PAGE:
Ever wonder how major environmental decisions are made? Well, the National Park Service, and other federal agencies, must comply with the National Environmental Policy Act (NEPA) when deciding about “major federal actions having a significant effect on the environment. Essentially, a federal agency has to consider reasonable alternatives to any proposal that might significantly effect the environment, and gather public input while doing so.

They are not necessarily constrained to choose the alternative with the least impact. They are, however, required to make a statement about it and are subject to public scrutiny. Such statements are called Environmental Impact Statements. They are created when it is fairly clear that there will be significant impacts. When the implications of an action are not as clear, and Environmental Assessment (EA) may be completed. An EA is less comprehensive than an EIS, but analyzes whether an EIS must be done or not.

When preparing an EA or EIS, agencies are required to seek public input, both early in the process (called scoping) and when they have formulated the alternatives and are ready to make a decision. How does the public get involved? How can you and I make a difference?

Well, since this blog is mostly interested in parks, here is a link to the National Park Service’s site where you can find opportunities to comment on current decisions being considered. For those of you in northeast Ohio like me, here is a link to find what decisions are being made at Cuyahoga Valley National Park.

If you care about parks and the environment, you have an obligation to keep up on the decisions our public employees are making, and to tell them how you feel. If you support the decisions they are making, tell them so. If you don’t support their path, tell them that too, and tell them what they ought to do and why. After all, maybe your comment will be the one that saves a precious resource that would otherwise have been lost.

So, keep tabs on what is going on in your National Park, and get outside and get to know the nature of the parks so that when the time comes to defend it, you know what you value about your parks!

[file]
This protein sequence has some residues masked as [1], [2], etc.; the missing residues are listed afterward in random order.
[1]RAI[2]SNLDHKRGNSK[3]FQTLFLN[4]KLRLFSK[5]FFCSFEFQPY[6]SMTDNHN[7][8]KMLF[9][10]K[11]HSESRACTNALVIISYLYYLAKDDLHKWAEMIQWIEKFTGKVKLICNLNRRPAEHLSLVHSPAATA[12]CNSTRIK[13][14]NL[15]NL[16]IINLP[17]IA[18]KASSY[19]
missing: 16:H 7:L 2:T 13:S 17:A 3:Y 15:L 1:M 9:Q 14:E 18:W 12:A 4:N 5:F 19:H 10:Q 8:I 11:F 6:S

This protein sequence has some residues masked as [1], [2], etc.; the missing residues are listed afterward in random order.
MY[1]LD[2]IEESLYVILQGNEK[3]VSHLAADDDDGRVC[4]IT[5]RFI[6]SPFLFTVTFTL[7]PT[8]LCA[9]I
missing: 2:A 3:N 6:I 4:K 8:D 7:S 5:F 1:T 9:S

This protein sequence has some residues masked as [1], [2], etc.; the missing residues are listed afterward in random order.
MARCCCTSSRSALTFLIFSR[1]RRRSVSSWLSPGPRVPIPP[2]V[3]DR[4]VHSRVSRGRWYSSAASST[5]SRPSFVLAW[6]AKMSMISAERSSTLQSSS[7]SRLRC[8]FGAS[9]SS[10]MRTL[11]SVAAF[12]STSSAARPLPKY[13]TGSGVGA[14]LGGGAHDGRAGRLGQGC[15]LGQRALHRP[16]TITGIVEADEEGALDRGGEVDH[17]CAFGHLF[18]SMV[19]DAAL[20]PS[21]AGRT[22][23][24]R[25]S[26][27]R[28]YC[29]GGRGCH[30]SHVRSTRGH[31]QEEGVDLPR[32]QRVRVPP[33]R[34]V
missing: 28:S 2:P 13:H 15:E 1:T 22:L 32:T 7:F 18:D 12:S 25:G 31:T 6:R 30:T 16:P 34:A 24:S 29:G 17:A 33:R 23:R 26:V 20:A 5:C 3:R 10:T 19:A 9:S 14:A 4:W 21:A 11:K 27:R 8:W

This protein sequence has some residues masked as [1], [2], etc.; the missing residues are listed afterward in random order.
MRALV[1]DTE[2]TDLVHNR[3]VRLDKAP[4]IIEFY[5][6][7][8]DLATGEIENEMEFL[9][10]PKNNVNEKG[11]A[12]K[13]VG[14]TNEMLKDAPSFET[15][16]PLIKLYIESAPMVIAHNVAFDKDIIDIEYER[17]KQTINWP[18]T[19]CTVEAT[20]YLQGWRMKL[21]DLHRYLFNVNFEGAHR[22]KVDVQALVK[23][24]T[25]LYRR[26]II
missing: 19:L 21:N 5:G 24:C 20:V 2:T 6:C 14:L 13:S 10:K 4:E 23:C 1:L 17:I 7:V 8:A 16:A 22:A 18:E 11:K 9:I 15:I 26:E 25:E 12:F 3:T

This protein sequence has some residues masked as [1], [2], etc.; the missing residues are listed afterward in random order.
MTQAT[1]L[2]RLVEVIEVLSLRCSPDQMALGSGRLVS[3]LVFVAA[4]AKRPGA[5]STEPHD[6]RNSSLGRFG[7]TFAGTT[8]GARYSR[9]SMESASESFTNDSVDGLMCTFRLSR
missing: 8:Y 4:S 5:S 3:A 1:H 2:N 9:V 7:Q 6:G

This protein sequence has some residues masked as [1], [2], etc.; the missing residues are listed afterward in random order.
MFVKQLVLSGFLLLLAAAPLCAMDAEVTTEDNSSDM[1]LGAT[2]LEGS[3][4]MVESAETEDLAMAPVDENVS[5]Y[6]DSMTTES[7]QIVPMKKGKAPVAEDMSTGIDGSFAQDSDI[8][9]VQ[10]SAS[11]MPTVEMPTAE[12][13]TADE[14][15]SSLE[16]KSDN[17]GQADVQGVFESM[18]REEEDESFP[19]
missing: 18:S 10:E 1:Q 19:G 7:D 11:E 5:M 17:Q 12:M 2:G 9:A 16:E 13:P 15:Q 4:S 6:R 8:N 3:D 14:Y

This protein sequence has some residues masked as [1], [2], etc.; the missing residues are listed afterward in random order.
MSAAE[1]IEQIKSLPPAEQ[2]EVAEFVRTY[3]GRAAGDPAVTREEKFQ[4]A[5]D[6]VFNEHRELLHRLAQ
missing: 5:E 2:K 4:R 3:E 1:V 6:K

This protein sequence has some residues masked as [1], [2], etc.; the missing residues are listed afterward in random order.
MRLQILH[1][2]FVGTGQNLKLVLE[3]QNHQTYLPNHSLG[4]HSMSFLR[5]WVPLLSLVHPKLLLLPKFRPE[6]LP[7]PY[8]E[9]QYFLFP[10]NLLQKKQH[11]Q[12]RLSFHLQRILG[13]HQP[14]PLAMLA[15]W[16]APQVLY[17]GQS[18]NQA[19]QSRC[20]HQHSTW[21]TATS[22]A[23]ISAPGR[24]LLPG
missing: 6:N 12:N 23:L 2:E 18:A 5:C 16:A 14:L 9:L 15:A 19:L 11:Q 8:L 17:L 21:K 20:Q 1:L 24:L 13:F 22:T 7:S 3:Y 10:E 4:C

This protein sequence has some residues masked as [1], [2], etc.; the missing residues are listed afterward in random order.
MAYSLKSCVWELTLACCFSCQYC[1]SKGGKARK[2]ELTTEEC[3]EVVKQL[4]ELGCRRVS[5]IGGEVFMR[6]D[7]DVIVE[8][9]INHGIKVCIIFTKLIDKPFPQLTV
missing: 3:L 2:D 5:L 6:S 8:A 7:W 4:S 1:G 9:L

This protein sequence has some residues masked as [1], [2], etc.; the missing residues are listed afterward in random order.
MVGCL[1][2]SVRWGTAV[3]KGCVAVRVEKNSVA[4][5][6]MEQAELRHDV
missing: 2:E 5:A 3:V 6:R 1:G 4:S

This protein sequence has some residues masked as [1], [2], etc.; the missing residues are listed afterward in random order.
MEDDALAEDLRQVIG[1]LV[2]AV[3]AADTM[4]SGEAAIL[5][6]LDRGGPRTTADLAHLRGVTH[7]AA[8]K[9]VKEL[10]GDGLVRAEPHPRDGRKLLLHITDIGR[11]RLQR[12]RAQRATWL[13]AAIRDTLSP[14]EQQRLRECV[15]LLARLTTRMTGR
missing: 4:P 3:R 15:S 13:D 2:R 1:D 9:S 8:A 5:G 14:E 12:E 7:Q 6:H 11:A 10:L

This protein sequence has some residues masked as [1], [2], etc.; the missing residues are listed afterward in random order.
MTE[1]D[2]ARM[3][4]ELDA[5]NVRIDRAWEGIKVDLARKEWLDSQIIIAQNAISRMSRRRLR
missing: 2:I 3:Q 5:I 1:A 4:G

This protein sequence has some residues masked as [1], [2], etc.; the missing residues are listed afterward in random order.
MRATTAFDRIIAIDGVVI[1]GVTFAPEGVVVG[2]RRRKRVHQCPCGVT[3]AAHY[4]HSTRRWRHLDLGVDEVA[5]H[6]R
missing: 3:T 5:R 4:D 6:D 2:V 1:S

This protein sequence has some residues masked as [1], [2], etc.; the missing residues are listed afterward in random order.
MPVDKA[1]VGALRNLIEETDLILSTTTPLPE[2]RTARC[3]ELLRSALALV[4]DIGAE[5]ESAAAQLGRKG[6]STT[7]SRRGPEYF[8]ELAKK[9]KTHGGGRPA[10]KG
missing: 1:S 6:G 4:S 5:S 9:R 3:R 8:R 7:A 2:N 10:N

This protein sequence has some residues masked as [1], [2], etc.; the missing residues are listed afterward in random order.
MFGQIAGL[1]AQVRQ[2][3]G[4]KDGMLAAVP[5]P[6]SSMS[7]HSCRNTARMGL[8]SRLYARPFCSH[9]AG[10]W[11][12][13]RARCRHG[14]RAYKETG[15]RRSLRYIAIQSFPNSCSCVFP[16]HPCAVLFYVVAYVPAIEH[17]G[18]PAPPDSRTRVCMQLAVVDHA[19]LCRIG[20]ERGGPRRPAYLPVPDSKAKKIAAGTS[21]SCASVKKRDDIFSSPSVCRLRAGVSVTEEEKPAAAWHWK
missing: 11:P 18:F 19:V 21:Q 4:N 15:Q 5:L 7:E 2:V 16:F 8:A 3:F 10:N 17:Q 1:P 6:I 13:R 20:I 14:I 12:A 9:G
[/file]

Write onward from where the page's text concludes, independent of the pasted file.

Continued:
Volunteers Needed for Watershed Stewardship

From a National Park Service Press Release:

In celebration of the “Year of the River,” the National Park Service is launching a new Volunteers-in-Parks (VIP) opportunity – Watershed Steward to celebrate the recovery of the Cuyahoga River.

The stewardship of Cuyahoga Valley National Park (CVNP) resources is a shared responsibility because many of the resources the park protects extend beyond the jurisdictional boundaries. Land-use decisions made by 46 local communities in the park’s watersheds affect downstream park resources. Increased flooding, degraded water quality, and poor stream health can result from changes in park watersheds.
Watershed Stewards will help promote watershed stewardship principles by regularly attending and participating in their community’s monthly public decision-making meetings and, as they become more comfortable with the content, to engage in watershed policy discussions. Stewards will receive educational opportunities and reference materials on key aspects of watershed policy. Stewards will also be encouraged to participate in local watershed activities in their communities. Our goal is to supplement and enhance existing watershed protection efforts in order to better preserve downstream park resources. Stewards are expected to volunteer from four to six evening hours a month.

An informational meeting will be held at 6:30 p.m. on Thursday, March 26 at Happy Days Lodge, located at 500 West Streetsboro Road (SR 303), Peninsula. Attendance is not required to apply.

Visit the National Park Service’s web site for an application and program details, and to read more about the Cuyahoga River Watershed. For more information contact Kevin Skerl at 330-650-5071 ext. 4. or kevin_skerl@nps.gov.

 

2009 Stewardship Network Conference

2009 Stewardship Network Conference – The Stewardship Network: "land managers, researchers, volunteers, private contractors, ecologists, homeowners, restorationists, students, outdoor enthusiasists, nonprofit staff and volunteers, and nature lovers of all kinds…" will gather for the for 2009 conference, Practice, & Art of Restoring Native Ecosystems conference."

What a great way to learn more about the care and feeding of nature. It looks like this will be a very exciting and informative gathering.